A new resolution aiming to expand access of Medicaid benefits to the University Health System services took the Central Student Government floor at Tuesday night’s meeting.

The resolution asks UHS to absorb the fees currently being charged to students and their dependents who receive standard Medicaid benefits. This would be during the period of time the University of Michigan applies for a waiver to the state of Michigan to service just University students who receive Medicaid and not the greater Washtenaw area, which current provision of Medicaid enforces.

Social Work student Brittney Williams, a co-author of the resolution and an assembly member who currently receives Medicaid benefits, shared with the committee the extensive duration of time the University has taken to obtain the waiver to service just University students.

“They know what’s going on, they just refuse to do this efficient work to get it done,” Williams said, visibly becoming emotional at the meeting. “You can go to UHS if your leg is broken, but you can’t get crutches if you have Medicaid.”

Rep. Sheema Rehman, an LSA senior and Williams’ co-author, agreed, stating students needed to have their needs addressed.

“This is a concern that has been going on for a very long time at the University,” Rehman said. “UHS has done its best in the time being, but at the same time, the fact of the matter is students at this university pay part of their tuition to go to UHS and so, by virtue, being a student, fundamentally, we should have access to the University’s health service.”

Rehman also iterated the significant amount of funds allocated through tuition that go toward paying for the services by UHS. She stressed the relevance of the University’s recent diversity initiatives to be more inclusive, stating this resolution directly relates to its purpose and goals.

“If we’re really going to an inclusive university and go beyond just talking about DEI the way that you are inclusive to all students is recognizing this concern by a small number and even if it’s one person it shouldn’t matter,” Rehman said.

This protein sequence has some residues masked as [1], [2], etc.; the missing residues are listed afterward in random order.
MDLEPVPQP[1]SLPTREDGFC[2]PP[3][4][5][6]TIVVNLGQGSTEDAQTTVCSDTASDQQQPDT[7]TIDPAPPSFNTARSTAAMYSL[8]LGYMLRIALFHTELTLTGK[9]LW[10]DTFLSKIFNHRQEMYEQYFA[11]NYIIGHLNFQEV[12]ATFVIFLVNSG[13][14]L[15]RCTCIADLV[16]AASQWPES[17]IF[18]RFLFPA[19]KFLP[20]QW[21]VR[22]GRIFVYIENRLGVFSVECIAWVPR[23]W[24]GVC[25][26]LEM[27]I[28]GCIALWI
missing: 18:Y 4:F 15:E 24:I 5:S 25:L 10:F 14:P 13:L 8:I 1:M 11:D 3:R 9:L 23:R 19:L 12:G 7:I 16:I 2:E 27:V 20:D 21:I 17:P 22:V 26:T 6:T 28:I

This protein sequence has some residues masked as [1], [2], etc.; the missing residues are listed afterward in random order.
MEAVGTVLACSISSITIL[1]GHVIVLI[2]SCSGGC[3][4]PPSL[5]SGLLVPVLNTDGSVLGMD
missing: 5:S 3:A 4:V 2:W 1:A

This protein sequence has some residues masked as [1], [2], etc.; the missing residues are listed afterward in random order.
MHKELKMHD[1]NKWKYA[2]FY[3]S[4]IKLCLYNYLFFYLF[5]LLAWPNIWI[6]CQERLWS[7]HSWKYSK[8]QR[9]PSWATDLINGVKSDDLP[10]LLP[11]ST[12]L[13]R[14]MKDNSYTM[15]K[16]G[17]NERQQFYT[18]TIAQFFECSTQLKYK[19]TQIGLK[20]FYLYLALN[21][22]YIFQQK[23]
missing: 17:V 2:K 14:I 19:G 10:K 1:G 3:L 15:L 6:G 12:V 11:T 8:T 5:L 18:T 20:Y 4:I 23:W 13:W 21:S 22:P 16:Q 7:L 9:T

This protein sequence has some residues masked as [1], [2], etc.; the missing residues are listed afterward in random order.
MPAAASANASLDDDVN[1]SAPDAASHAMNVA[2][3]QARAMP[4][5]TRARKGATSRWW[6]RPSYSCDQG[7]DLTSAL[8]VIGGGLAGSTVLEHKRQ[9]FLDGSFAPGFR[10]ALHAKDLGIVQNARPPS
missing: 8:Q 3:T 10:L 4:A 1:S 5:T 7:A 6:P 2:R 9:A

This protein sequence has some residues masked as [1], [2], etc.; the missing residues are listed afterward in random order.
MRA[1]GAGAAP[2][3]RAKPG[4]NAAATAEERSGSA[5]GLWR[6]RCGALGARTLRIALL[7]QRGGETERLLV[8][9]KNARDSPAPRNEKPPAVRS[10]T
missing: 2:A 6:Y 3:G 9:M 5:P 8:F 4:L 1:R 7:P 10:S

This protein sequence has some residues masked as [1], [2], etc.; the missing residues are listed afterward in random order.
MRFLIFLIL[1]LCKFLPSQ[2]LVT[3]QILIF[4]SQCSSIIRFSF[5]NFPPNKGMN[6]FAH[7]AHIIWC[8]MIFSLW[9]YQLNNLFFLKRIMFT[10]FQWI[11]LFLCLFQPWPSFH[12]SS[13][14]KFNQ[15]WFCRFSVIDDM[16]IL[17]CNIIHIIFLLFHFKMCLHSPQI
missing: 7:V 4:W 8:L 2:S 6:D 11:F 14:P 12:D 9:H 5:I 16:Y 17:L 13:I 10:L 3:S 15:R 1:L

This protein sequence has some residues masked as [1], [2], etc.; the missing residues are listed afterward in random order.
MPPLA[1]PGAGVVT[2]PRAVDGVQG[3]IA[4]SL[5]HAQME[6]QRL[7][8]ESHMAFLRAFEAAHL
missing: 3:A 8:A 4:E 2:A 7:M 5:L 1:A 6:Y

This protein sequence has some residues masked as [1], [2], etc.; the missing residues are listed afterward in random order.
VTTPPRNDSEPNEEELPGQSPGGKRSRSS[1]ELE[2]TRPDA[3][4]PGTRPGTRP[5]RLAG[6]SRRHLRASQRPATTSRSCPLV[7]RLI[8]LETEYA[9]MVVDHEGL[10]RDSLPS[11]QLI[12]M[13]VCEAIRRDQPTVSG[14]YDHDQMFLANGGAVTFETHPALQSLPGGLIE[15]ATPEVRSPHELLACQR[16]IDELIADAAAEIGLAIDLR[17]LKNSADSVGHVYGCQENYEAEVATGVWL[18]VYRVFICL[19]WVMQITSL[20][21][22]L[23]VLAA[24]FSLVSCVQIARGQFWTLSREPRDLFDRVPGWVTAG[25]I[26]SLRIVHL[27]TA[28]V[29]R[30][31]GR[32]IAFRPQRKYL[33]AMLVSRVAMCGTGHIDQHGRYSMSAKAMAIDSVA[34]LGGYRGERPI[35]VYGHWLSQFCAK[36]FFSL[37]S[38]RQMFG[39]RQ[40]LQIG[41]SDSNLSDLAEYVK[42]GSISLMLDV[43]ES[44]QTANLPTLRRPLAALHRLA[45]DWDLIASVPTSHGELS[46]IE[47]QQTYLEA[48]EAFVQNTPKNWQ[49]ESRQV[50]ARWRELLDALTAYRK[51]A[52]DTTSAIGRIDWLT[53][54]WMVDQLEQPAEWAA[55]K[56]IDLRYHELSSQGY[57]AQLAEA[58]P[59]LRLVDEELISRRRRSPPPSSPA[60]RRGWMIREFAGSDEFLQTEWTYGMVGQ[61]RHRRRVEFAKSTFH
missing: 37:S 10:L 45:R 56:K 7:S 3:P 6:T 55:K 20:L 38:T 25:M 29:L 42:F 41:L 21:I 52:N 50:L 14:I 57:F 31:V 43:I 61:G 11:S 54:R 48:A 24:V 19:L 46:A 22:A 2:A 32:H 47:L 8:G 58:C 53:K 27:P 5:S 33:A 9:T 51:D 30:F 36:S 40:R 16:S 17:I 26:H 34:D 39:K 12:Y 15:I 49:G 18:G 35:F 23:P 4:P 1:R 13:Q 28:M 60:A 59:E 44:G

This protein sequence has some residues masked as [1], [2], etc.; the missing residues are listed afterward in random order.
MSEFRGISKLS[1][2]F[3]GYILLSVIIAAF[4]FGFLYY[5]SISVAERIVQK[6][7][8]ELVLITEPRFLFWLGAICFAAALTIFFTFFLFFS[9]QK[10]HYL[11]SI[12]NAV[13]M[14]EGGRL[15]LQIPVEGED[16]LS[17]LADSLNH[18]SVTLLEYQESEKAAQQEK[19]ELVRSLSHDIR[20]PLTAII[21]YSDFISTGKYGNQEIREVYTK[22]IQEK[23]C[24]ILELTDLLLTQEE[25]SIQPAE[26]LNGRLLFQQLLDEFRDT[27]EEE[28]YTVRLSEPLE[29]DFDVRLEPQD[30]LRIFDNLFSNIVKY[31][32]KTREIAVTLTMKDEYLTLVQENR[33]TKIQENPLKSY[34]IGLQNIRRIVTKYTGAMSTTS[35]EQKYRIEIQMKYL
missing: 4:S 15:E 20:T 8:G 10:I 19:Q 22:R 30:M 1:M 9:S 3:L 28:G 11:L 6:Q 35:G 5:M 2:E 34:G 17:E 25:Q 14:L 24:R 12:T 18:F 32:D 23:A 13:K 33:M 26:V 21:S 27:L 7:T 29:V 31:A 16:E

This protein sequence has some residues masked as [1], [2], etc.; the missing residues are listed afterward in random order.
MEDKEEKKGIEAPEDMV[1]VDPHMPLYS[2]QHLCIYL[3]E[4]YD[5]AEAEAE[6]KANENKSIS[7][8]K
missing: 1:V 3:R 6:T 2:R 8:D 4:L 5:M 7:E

Under the health-service fee included in student’s tuition, services such as contraceptive devices and standard medical equipment are not covered and require medical insurance for coverage. Currently, UHS services a variety of health-care providers such as expansive Medicaid and Medicare but does not service the standard Medicaid insurance.

Funding for waivers will aim to be provided in part by the DEI initiative as well as Student Life funds.

The resolution to support the plan was passed 35-1, with one abstaining.

Another resolution was tabled regarding current student concerns about the funding of the Leadership Engagement Scholarship.

The scholarship aims to reduce the costs and barriers students with “demonstrated need” currently face and that prevent them from being involved in extracurricular activities. The scholarship would allow them to lead and join their respective student organizations.

Currently, the scholarship is allocated through the base tuition.  

CSG Vice President Micah Griggs and Engineering senior Tania Haddad, authors of the resolution, referenced the wide support they received in drafting the resolution from other student governing bodies within the University, iterating the wide range of backlash students had toward the funding of the scholarship.

The authors stated many students felt uncomfortable paying for the scholarship through their tuition.

“We still believe there are plenty of ways of funding the scholarship, and we didn’t want the higher perception of the scholarship to only be ‘Oh, it’s only going to be funded by the student fee,’ ” Haddad said. “I think we were just trying to take back the fee from the student body, which for the most part was negative about the student fee.”

Griggs argued the $85 million allocated through the DEI initiative aligns with the values and ideals of the scholarship and are viable funds that could be used to fund the scholarship instead of through tuition.

The resolution was tabled for further discussion.

Correction appended: A previous version of this article misidentified Williams’ year in school, and did not name Rehman as a co-author of the resolution.  

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